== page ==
Environment

Extreme Heat Wave Grounds Flights

JM Ashby
Written by JM Ashby

It hadn't occurred to me that extreme heat waves exacerbated by global warming and climate change could disrupt the airline industry, but that's where we're at today in 2017.

The worst heatwave in decades is sweeping across the southwest and some flights in Arizona have been grounded as a result.

According to a statement from American Airlines, the American Eagle regional flights use the Bombardier CRJ aircraft, which has a maximum operating temperature of 118 degrees. Tuesday's forecast for Phoenix included a high of 120 degrees, and the flights that are affected were to take off between 3 and 6 p.m. MT.

Customers affected were told to contact American Airlines for rebooking options or to request a refund.

So begins the list of a million side effects and unforeseen consequences that we haven't even pondered yet.

I know we have readers in Arizona and I really don't know how you do it. I can barely handle the summer heat in Ohio.

  • swift_4

    I remember driving into phoenix at night in the summer. The temperature readout on my car was pretty stable at about 77 degrees for most of the trip. Then we started going downhill and could see Phoenix. The thing started ticking up like a clock. Within half a minute it jumped up to about 90.

    The people we stayed with kept the AC at 80, and it seemed pretty comfortable. It was annoying to be in a store with the AC at 65 degrees and then walk out into 115 degrees. The human body doesn’t do well with sudden shifts of fifty damn degrees.

  • muselet

    Not to geek out too much on the subject, but high heat mostly affects smaller aircraft like the Bombardiers used by regional/feeder airlines, this is not an unknown phenomenon, and it’s going to get worse:

    It’s a well-known problem – a 2016 report from the International Civil Aviation Organization (ICAO) even warned that higher temperatures caused by climate change could “have severe consequences for aircraft take-off performance, where high altitudes or short runways limit the payload or even the fuel-carrying capacity”.

    Those problems are why many countries in the Middle East, and some high-altitude airports in South America, tend to schedule long flights for the evening or night, when it is cooler.

    Global warming is a Chinese hoax and hey, we can still fly at night, what are you moaning about? /Right_wing_moron

    –alopecia

  • Well, let’s put it this way….I get really, really irritable as the summer drags on. It doesn’t help that I’m menopausal and I sweat for no damn reason. And I don’t go outside unless I can help it. I run from my air conditioned car to air conditioned work to air conditioned home. Our power bill gets REALLY high…somewhere between $300-400 a month. And we keep the house at 80 during the day while we’re gone. It’s so hot today my son’s summer camp won’t even take them swimming. I know I’ve said it many times but I hate central Arizona. So help me Cthulu I’m going to move to the mountains when my kids grow up.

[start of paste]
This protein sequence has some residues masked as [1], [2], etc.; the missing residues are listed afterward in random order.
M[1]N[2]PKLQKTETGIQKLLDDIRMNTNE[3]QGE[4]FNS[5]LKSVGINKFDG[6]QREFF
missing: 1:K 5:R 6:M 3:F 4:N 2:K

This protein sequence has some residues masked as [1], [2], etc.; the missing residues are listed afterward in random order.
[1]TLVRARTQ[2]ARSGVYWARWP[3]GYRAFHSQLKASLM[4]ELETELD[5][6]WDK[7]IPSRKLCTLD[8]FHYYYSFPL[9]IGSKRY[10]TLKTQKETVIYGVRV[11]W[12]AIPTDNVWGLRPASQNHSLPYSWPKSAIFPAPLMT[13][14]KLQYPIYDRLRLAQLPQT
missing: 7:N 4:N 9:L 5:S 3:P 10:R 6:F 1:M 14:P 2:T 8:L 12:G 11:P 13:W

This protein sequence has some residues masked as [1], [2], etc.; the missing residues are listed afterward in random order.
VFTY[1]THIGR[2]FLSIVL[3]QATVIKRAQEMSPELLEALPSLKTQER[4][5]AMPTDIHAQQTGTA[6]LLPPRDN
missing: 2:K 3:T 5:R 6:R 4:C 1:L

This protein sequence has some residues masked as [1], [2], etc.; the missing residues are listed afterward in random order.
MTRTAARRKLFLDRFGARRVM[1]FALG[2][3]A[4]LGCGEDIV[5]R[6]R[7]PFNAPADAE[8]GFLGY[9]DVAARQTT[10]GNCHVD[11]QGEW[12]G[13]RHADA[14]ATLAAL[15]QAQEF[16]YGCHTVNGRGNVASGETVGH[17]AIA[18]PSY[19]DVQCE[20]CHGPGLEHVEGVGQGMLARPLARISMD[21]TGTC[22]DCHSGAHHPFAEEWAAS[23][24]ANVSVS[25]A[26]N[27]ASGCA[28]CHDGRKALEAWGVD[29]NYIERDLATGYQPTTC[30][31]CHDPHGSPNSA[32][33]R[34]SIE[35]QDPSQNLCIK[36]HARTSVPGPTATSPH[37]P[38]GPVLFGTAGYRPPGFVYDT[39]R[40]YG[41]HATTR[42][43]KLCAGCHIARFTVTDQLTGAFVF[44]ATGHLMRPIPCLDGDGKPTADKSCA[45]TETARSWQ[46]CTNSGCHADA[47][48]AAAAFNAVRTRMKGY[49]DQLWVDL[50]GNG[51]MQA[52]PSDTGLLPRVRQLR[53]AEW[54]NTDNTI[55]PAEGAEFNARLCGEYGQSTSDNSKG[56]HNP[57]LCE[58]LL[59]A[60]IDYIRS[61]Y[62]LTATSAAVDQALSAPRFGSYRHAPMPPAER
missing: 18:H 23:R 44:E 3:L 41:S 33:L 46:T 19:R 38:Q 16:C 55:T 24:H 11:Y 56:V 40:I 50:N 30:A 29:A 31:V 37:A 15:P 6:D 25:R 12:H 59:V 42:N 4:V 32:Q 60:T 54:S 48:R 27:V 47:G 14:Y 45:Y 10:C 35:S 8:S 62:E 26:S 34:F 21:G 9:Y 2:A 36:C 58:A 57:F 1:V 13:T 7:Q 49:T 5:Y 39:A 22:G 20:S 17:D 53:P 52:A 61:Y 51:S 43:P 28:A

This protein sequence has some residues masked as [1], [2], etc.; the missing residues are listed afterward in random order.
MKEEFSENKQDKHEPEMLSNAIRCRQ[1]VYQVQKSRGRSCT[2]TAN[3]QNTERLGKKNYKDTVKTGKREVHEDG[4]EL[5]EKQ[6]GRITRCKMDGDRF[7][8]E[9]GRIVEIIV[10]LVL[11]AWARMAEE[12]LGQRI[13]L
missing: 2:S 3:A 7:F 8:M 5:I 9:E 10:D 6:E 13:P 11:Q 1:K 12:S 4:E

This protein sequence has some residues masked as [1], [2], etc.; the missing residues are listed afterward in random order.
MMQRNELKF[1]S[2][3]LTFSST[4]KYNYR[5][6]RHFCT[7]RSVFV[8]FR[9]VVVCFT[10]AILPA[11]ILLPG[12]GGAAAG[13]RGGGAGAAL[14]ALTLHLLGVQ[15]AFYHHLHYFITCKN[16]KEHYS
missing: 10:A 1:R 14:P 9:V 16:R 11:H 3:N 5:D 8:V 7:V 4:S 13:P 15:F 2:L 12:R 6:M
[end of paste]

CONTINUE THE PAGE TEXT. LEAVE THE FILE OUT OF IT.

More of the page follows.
• Draxiar

    Here in Boston we haven’t capped 100 and I’m already wanting autumn…

  • AZ_Oreo

    We deal with the heat like you deal with extreme cold… Stay indoors as much as possible, dress appropriately, drink lots of water. You’re up shit creek without a paddle if your AC goes out. AC repair companies gouge customers here for minor repairs in the summer months. Hunker down and get through it!

    • Dread_Pirate_Mathius

      I spent a year in AZ. 120 F isn’t so bad when the humidity is around zero. Just think of it like a sauna, and remember to stay hydrated. Personally, I’d take 120, or even 125 over a frozen winter.

      I love walking out of an overly air conditioned house and getting hit by that wall of heat, and feeling all the tension instantly melt out of your body. 110 – that’s the sweet spot.

      Disclaimer: I’m from Los Angeles, so we’re not that far off. But I’m also well aware that my temperature preferences aren’t typical. That’s why my wife doesn’t let me touch the thermostat.

      • The sweet spot for me 105 or below. Beyond that it’s like living in a convection oven and miserable. I’ve been living here for about 18 years now and you would think I’d be used to it but I’m not. My husband is a native american, born and raised here and he hates the heat but he can handle it way better than I can. My DNA is only meant for cloudy, rainy places and this desert is torture for my skin, hair, nails, etc. /okay, done bitching

    • BUT landlords have to get someone out to repair the AC within 24 hours and have to pay to put you up in a hotel if they don’t have it fixed by nightfall. AC is almost a right in AZ.